The airport is located within Elche's comarca and so there had been a historical petition from Elche to include the city's name in the official name of the airport. This was implemented in July 2013 when the name of the airport was officially changed from "Alicante Airport" to "Alicante–Elche Airport" with the IATA airport code remaining unchanged, ALC.
The New Terminal is the only terminal currently in service. Terminals 1 and 2 have been closed since the opening of the new terminal.
The new terminal (denoted as Terminal N) was officially opened on 23 March 2011. All flight operations at the airport were moved to this terminal on the following day. The first flight that used the terminal was a Ryanair flight to Memmingen.
The terminal has an area of 333,500 m2, which is more than six times the size of terminals 1 and 2 together. It includes 96 check-in desks, 40 gates, including 15 with airbridges, and 16 baggage reclaim carousels. The terminal is split into two areas, the processor where the C Gates are held, and the dock where the majority of B Gates are located. Flights within the Schengen Area use both areas of the terminal while flights to non-Schengen destinations only use the dock. This terminal was constructed to the east of Terminal 1.
Terminal 1 (styled as T1) had 38 check-in desks numbered 1–38, along with one for special baggage which is desk number 39. It included 11 gates of which five have airbridges, which are the odd numbered gates, and nine baggage reclaim carousels. It was closed after the opening of the new terminal on 24 March 2011. There are plans to reopen Terminal 1 following the construction of a connecting hallway with the new terminal.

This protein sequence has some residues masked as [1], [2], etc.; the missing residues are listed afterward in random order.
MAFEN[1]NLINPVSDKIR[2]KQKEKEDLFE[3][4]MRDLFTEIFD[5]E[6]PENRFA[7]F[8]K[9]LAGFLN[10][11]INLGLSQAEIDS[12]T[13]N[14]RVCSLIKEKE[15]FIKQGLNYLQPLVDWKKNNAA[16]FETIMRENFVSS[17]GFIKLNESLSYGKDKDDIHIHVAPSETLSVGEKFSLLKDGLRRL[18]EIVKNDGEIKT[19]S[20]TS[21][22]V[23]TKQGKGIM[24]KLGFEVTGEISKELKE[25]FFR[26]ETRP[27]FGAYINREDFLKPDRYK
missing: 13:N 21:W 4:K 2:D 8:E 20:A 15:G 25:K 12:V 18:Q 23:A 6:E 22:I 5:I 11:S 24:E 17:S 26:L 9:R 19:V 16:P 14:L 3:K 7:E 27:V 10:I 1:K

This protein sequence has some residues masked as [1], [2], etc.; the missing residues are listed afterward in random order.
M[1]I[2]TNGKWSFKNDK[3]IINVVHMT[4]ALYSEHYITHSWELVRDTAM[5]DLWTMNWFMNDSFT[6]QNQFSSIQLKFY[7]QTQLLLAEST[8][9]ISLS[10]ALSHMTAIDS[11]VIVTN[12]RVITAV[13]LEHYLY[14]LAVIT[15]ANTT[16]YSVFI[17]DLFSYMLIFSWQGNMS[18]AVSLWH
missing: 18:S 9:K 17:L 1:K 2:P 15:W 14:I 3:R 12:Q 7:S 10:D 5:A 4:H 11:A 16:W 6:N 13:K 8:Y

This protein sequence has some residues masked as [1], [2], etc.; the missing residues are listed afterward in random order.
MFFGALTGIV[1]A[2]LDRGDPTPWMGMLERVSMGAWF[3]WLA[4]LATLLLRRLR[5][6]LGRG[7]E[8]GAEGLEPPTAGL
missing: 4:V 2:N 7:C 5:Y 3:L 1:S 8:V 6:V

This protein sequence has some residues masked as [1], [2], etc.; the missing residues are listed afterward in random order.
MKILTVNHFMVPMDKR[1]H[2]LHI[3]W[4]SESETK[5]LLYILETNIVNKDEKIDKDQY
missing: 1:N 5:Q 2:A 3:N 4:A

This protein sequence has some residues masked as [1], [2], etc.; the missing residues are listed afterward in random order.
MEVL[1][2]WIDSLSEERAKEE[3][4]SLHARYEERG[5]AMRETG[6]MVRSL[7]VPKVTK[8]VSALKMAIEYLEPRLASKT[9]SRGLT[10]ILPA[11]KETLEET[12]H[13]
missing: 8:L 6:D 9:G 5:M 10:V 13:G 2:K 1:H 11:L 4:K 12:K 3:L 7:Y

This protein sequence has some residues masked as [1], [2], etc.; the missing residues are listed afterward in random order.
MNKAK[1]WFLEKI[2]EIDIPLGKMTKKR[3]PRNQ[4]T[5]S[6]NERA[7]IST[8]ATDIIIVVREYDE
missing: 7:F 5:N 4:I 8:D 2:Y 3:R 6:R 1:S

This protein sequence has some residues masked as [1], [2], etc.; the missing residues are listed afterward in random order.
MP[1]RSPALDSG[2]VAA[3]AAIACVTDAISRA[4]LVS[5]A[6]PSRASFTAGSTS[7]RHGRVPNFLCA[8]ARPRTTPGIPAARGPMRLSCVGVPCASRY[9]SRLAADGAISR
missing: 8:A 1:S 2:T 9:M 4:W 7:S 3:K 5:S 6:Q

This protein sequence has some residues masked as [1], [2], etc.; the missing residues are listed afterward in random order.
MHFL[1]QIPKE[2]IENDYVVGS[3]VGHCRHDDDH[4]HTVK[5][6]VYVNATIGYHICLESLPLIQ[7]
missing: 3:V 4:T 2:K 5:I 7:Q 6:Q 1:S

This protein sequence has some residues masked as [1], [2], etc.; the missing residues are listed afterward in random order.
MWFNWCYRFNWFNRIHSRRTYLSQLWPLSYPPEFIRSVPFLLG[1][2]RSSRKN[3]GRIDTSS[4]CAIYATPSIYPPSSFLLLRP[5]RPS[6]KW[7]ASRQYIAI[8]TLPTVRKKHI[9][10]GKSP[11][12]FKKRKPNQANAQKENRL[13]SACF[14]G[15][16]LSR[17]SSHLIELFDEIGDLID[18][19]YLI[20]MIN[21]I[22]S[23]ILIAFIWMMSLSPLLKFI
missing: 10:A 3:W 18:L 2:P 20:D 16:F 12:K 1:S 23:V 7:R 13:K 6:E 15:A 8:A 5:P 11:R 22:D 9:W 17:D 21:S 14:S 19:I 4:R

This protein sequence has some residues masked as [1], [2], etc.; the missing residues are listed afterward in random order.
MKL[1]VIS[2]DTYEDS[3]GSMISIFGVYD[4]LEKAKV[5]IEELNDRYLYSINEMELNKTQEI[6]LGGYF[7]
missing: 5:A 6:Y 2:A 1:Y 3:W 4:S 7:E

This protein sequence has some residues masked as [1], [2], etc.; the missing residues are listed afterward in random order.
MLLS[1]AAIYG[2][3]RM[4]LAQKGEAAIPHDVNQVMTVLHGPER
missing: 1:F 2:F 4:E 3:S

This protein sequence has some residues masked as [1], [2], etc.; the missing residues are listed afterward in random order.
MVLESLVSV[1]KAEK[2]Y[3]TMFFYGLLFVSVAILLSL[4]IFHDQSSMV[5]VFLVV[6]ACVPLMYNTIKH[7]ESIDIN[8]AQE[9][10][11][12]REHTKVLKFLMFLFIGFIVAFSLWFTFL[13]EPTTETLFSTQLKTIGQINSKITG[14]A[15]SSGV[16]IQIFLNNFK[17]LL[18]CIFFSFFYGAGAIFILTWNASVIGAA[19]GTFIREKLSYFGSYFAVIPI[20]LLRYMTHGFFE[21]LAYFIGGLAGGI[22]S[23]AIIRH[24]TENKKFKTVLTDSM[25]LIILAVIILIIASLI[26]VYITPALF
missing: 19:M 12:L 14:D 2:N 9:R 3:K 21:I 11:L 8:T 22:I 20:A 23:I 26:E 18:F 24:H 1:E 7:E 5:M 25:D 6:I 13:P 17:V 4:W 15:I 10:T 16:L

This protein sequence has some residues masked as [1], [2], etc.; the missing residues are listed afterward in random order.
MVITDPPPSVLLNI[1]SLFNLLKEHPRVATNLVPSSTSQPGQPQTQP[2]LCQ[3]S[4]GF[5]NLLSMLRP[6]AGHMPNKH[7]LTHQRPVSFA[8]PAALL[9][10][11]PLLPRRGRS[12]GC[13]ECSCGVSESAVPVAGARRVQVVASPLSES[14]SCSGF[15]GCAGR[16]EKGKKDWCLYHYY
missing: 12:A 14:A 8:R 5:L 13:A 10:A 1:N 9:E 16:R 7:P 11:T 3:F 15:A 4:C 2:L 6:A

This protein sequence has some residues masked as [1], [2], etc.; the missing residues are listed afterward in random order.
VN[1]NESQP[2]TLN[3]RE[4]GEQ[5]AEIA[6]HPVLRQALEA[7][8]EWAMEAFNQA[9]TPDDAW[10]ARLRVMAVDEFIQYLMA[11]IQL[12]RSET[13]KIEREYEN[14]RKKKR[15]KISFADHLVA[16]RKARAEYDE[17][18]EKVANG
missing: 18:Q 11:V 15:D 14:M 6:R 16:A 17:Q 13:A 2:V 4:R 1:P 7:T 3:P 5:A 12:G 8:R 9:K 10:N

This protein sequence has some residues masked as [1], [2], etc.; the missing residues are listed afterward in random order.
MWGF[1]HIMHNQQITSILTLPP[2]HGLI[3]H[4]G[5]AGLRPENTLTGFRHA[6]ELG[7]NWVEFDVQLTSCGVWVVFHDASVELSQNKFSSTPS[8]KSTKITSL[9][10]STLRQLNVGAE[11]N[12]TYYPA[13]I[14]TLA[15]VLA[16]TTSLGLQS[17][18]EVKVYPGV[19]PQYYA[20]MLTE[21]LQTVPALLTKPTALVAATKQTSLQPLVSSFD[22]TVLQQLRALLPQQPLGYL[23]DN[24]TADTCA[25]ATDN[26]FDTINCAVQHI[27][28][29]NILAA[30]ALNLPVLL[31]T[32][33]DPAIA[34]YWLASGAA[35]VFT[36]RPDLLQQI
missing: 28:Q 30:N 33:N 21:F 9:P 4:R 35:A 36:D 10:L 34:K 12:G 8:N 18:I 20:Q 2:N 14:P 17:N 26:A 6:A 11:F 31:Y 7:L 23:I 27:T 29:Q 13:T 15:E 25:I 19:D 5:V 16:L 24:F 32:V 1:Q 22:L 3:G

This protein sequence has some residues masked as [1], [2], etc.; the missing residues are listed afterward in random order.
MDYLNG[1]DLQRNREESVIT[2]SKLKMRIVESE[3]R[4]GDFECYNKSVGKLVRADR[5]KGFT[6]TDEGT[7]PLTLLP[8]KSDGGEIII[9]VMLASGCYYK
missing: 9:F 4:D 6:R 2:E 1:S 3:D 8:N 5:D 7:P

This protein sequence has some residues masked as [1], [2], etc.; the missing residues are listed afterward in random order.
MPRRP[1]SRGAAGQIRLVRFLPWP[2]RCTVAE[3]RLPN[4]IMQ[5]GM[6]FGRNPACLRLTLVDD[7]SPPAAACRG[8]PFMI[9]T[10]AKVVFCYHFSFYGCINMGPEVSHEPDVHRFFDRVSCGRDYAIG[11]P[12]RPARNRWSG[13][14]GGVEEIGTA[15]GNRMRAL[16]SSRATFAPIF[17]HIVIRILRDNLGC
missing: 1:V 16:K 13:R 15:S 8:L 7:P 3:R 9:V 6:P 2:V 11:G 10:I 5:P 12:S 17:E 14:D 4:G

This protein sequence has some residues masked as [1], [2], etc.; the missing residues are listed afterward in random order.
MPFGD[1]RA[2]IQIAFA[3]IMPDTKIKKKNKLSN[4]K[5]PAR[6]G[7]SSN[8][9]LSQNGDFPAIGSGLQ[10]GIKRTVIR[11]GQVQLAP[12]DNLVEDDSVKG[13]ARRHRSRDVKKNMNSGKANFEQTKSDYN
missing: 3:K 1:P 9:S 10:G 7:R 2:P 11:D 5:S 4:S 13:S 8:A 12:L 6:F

Terminal 2 (styled as T2) had 14 check-in desks numbered 51–64, 6 gates (none with airbridges), and two baggage reclaim carousels. This terminal is adjacent to Terminal 1. The terminal was opened in January 2007. Prior to the opening of the new terminal whilst it was still active it was the smaller of the two terminals. Once the new terminal had opened on 24 March 2011, it was closed together with Terminal 1. Terminal 2 is due to reopen but only to private flights, air ambulances and small charter planes. No date for this has currently been set.
Airlines and destinations
|BA Cityflyer||Seasonal charter: Edinburgh, Glasgow||D|
|Orenair||Seasonal charter: Moscow Sheremetyevo, Saint Petersburg||D, P|
|Travel Service Airlines||Seasonal charter: Katowice, Warsaw–Chopin||D|
1D means Dock, P stands for Processor.
In 2014, the number of passengers increased by 4.4% to 10,065,873. The passenger traffic has increased in every year since 2000, with the exception of 2009 and 2012.
|Updated: 16 January 2015. 2014 data provisional. 2012 data provisional.|
|Passengers||Aircraft movements||Cargo (tonnes)|
|Source: Aena Statistics|
|1||London–Gatwick, United Kingdom||772,273||British Airways, EasyJet, Norwegian Air Shuttle, Monarch, Thomson Airways|
|2||Manchester, United Kingdom||600,243||EasyJet, Jet2, Monarch, Ryanair, Thomas Cook Airlines, Thomson Airways|
|3||East Midlands, United Kingdom||398,621||Jet2, Monarch, Ryanair, Thomson Airways|
|5||Birmingham, United Kingdom||304,853||Monarch, Ryanair, Thomson Airways|
|6||Brussels, Belgium||298,215||Brussels Airlines, Jetairfly, Ryanair|